Continuing with its fuzzy “new math,” HHS also noted that “owing to reproductive and sex-specific conditions, women use preventive services more than men, generating significant out-of-pocket expenses for women.”  What they forgot to mention is that, as of January 1, 2011, Obamacare took condoms, contraceptive creams, home pregnancy tests, and other over-the-counter contraceptive items off of the list of reimbursable expenses for healthcare flexible spending accounts in an effort to reduce the amount of money that employees could use to pay for out-of-pocket medical expenses on a pre-tax basis, thus generating more tax revenue for the government.  So in the name of reducing the financial burden on women we’re ramrodding contraceptive coverage down the throats of those whose religious beliefs oppose it, while at the same time we’re adding to that burden by taking away an incentive for men to use over-the-counter contraceptives.  In other words, it’s OK to exclude contraceptives if doing so generates more tax dollars, but it’s not okay to exclude them if the exclusion is based on religious beliefs.

Things are definitely becoming clearer.  I’m glad we passed that bill so we could learn what’s in it.

But here’s where it’s really going to get sticky.  Last week’s “compromise” shifted direct costs from religious employers to their insurance carriers.  But the next move is going to be coming up with a similar mechanism for employees covered by self-funded plans.  Self-funded.  As in claims are not paid for by an insurance company, but out of the employer’s general asset base.  According to the Obama administration, the money to pay for the contraceptive coverage is not going to come from those plans.  So, where’s it going to come from?  The insurance fairy?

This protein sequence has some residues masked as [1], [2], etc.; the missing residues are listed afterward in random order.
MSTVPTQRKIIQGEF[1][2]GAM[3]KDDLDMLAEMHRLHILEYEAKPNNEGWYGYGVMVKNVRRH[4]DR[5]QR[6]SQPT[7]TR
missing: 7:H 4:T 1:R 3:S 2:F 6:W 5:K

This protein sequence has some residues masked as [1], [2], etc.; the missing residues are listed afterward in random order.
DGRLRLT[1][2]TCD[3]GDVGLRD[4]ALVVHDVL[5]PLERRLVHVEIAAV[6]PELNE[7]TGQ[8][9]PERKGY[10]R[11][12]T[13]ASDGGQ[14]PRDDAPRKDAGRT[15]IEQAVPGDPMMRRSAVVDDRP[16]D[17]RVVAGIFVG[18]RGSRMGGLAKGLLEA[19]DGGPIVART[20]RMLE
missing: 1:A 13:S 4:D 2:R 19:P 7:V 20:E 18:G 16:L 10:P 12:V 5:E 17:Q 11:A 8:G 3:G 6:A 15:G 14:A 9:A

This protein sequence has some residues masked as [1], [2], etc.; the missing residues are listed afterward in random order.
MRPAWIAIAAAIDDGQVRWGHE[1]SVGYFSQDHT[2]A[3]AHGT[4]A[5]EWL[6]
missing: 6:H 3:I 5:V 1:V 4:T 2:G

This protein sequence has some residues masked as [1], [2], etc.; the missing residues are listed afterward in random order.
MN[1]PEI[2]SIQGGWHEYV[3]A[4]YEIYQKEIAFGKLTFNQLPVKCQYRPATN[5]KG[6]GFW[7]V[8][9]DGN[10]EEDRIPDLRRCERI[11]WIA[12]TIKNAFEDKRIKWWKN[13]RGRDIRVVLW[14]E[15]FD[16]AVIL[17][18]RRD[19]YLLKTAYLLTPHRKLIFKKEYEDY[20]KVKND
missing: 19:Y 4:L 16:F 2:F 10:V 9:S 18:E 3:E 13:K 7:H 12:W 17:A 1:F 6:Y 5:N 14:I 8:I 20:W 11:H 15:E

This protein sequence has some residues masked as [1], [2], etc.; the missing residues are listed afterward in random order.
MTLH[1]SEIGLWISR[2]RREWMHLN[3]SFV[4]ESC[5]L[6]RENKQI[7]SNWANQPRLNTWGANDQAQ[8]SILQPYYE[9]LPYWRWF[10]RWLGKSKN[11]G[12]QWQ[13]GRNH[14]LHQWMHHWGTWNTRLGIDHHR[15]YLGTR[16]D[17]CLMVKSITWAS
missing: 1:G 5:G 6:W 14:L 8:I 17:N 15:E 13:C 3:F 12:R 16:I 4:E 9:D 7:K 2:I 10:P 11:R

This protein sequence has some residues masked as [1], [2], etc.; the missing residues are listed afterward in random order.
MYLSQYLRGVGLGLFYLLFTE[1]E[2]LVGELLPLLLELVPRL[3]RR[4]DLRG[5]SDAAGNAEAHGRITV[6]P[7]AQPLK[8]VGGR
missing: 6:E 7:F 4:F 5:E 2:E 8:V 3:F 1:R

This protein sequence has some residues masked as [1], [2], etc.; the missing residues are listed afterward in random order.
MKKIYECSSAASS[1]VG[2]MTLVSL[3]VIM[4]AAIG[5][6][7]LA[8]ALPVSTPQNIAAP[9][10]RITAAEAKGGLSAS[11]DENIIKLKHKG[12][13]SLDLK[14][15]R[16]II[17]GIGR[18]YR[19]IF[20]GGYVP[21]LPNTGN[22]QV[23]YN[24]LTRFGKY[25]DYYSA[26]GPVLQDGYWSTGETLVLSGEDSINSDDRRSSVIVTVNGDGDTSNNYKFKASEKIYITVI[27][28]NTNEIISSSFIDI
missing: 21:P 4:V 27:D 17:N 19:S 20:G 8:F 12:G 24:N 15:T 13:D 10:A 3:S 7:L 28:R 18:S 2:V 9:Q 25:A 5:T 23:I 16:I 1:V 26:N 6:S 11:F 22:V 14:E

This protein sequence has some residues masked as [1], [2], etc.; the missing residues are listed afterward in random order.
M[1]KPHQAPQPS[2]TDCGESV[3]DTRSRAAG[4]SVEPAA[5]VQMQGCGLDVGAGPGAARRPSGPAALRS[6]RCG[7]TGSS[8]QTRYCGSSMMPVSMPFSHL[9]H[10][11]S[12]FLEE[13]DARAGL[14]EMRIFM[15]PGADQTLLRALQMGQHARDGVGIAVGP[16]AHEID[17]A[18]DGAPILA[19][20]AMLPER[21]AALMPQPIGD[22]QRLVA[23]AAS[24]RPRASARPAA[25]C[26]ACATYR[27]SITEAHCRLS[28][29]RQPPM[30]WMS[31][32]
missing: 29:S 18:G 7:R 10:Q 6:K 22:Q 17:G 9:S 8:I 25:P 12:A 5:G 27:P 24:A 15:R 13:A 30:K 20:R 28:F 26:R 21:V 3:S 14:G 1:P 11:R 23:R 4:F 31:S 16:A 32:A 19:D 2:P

Once again, this administration—and the Left in general—is exposed for its fundamental practical ignorance.  Caught up in utopian dreams of free universal health care covering unlimited access to contraception and abortion, they lose sight of the basic fact that somebody in fact has to pay for those things.  Insurance is not some magic arrangement where you just get to go to a doctor for free.  It’s a private contract of wager.  You pay periodic premiums set by an statistical formula that calculates the odds a given person will need treatment, such that the insurer by spreading its risk over a broad enough pool, takes in enough money to cover the claims it has agreed to pay, and still make a profit.  No matter how you try to spin it, when you enact legislation forcing the carrier to cover certain additional drugs or procedures, you alter that private contract, and you change the math.  You’ve added to the risk to which the carrier is exposed, and it must change the premium calculation accordingly.  That added cost is passed on to the person paying the premium—typically an employer—whether they agree to it or not. 

So much for the First Amendment.